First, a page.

The Dukes of Norfolk were, if anything, even more notorious during the Tudor reign, patriarchs as they were of the tumultuous Howard dynasty, a wide-spread, highly politically-involved, and recalcitrantly-Catholic family. The first duke (of this, the third creation of the title) died at Bosworth Field, fighting on the side of Richard III; his son eventually got the forfeit title restored to him. The third duke (pictured below in a portrait by Hans Holbein) was among those who maneuvered to make his niece, Anne Boleyn, Queen of England — as depicted in Shakespeare and Fletcher’s Henry VIII — and who then turned on her when Henry tired of her, even presiding over her trial. Another niece, Catherine Howard, became Henry’s fifth wife — and also fell from grace, almost taking the entire Howard family down with her.unnamed (2)

What finally landed the third duke in the Tower was his connection to the Earl of Surrey, who tried to overthrow Henry late in his reign. He narrowly escaped execution for treason, saved only when Henry VIII himself died before the sentence could be carried out. He remained in the Tower throughout the reign of Edward VI, only released and restored to his properties by Queen Mary. The fourth Norfolk couldn’t keep out of trouble, either: in 1569 he was imprisoned for plotting to marry Mary, Queen of Scots, and in 1572, he was implicated in the Ridolfi plot to put King Philip of Spain on the throne with Mary, restoring Catholicism to England, and was subsequently executed. The title lay in abeyance until restored to the Howard family by King Charles II.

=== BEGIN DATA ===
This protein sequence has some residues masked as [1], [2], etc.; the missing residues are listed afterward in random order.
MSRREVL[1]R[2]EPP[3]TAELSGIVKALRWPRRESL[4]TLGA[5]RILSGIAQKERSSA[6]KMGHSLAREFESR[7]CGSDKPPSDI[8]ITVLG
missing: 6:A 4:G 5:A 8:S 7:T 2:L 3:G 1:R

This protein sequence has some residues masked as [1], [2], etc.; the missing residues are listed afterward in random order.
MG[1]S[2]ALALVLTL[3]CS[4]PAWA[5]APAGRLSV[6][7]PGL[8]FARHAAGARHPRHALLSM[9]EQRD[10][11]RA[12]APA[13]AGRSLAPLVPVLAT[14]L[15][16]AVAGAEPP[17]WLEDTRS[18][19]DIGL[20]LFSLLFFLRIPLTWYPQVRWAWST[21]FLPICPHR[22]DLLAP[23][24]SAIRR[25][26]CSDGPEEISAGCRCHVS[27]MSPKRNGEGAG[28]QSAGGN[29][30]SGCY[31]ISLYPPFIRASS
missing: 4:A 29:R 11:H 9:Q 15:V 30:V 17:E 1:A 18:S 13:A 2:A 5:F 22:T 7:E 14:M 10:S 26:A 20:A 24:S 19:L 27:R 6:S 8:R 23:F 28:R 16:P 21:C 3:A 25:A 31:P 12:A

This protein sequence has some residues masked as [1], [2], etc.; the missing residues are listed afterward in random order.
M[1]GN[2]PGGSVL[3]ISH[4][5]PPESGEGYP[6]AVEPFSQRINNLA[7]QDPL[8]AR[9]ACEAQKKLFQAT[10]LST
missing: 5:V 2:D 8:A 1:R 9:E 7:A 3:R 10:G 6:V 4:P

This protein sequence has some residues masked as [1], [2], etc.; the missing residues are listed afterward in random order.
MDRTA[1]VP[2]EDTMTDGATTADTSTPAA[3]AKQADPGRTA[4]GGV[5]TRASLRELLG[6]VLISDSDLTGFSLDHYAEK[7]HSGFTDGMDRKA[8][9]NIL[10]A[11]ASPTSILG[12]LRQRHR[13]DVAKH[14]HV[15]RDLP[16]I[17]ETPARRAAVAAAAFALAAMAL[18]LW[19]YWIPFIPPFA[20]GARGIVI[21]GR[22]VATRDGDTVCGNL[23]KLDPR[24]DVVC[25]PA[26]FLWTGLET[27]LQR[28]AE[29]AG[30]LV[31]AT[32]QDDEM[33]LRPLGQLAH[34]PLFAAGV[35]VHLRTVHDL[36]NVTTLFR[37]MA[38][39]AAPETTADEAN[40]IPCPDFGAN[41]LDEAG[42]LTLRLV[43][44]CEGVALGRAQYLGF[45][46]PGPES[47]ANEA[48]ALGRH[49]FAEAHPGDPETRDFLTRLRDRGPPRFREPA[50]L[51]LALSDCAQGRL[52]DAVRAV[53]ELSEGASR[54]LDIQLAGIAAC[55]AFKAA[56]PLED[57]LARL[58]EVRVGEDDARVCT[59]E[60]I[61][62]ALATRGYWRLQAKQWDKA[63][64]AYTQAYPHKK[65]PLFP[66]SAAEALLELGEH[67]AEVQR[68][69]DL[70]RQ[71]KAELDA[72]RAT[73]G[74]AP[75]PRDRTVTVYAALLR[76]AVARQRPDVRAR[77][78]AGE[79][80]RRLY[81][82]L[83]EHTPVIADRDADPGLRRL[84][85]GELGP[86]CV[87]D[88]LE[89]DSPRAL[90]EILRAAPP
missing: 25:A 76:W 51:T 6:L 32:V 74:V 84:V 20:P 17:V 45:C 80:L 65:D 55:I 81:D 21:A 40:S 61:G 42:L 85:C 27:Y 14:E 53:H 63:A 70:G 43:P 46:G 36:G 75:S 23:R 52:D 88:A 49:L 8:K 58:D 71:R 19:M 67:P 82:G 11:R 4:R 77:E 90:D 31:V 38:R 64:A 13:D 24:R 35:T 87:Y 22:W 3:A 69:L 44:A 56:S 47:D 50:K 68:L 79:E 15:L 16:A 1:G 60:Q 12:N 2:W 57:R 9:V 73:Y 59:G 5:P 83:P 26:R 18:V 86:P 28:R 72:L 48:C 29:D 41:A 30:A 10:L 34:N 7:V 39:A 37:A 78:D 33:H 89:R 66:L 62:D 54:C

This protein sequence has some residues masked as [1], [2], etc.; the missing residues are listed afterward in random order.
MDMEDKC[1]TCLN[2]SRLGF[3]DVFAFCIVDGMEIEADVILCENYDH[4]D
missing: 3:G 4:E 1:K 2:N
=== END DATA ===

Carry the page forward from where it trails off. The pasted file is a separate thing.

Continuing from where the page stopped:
We’ll finish the day with tea in Lavenham, a sweet little village in Suffolk known for its well-preserved medieval and Tudor architecture. Once one of the wealthiest merchant towns in England, thanks to its wool trade, Lavenham is now a prime day trip destination for anyone exploring East Anglia.

Shakespeare’s England: A Land of Lords – Preview #7

In this edition of the NKSC preview, I’ll be talking about the idyllic beauty of the Cotswolds — Shakespeare’s home turf. The Cotswolds region stretches through five of England’s western counties: Gloucestershire, Oxfordshire, Warwickshire, Wiltshire, and Worcestershire. The area is best known for its rolling hillsides and picturesque beauty — in fact, it is the largest designated Area of Outstanding Natural Beauty in England. Shakespeare’s hometown of Stratford-upon-Avon is just at the northern edge, and the region stretches all the way down to Bath in the south. Since medieval times, the area has largely been devoted to pastures, giving rise to the “Cotswold lion,” a particularly large and fluffy variety of sheep. It is probably from these sheep pastures that the word “Cotswolds” derives, though scholars have argued it might also be a derivation of an early British ruler’s name. The picture below is typical of the landscape throughout the Cotswolds:

Cotswolds

 

Shakespeare mentions the Cotswolds directly twice in his plays:

Richard II, 2.3
NORTHUMBERLAND:
I am a stranger here in Gloucestershire:
These high wild hills and rough uneven ways
Draws out our miles…